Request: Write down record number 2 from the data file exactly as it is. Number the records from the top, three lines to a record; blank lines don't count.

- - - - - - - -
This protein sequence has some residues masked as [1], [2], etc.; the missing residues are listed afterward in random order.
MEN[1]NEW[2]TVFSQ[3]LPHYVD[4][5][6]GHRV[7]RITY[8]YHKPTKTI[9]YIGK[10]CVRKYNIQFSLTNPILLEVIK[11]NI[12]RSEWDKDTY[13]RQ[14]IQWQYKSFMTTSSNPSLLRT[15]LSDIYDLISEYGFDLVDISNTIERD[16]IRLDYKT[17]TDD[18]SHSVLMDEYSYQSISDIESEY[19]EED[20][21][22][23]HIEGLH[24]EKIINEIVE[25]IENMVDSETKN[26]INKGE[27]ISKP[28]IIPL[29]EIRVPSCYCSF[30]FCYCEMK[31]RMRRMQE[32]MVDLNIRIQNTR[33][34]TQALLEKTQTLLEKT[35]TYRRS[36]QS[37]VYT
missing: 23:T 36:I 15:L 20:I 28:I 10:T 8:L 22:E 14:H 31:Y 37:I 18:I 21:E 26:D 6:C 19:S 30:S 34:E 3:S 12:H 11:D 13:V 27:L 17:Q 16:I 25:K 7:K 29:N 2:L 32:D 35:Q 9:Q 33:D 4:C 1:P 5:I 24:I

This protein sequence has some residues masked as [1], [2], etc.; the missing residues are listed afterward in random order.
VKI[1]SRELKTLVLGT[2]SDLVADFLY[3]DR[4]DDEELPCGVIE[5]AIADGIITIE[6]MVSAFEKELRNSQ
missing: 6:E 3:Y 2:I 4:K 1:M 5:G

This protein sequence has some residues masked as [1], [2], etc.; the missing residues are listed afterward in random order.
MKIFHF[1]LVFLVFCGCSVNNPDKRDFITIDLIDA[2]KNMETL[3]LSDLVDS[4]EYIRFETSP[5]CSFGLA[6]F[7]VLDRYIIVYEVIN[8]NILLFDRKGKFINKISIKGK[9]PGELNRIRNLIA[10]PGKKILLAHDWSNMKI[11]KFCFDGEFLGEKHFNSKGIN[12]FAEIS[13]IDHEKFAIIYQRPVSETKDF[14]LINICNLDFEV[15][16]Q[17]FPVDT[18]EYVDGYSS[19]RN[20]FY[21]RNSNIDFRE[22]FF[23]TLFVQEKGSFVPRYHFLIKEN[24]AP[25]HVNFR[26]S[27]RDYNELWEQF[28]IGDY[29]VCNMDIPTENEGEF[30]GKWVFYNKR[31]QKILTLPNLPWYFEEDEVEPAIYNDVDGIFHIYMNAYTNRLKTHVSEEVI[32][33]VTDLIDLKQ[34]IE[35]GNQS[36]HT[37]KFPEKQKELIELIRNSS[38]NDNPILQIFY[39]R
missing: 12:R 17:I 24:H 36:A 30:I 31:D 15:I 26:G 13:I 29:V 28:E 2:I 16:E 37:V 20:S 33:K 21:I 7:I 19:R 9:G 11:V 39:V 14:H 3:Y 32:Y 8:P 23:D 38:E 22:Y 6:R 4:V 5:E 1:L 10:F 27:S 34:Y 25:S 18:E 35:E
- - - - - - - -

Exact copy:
This protein sequence has some residues masked as [1], [2], etc.; the missing residues are listed afterward in random order.
VKI[1]SRELKTLVLGT[2]SDLVADFLY[3]DR[4]DDEELPCGVIE[5]AIADGIITIE[6]MVSAFEKELRNSQ
missing: 6:E 3:Y 2:I 4:K 1:M 5:G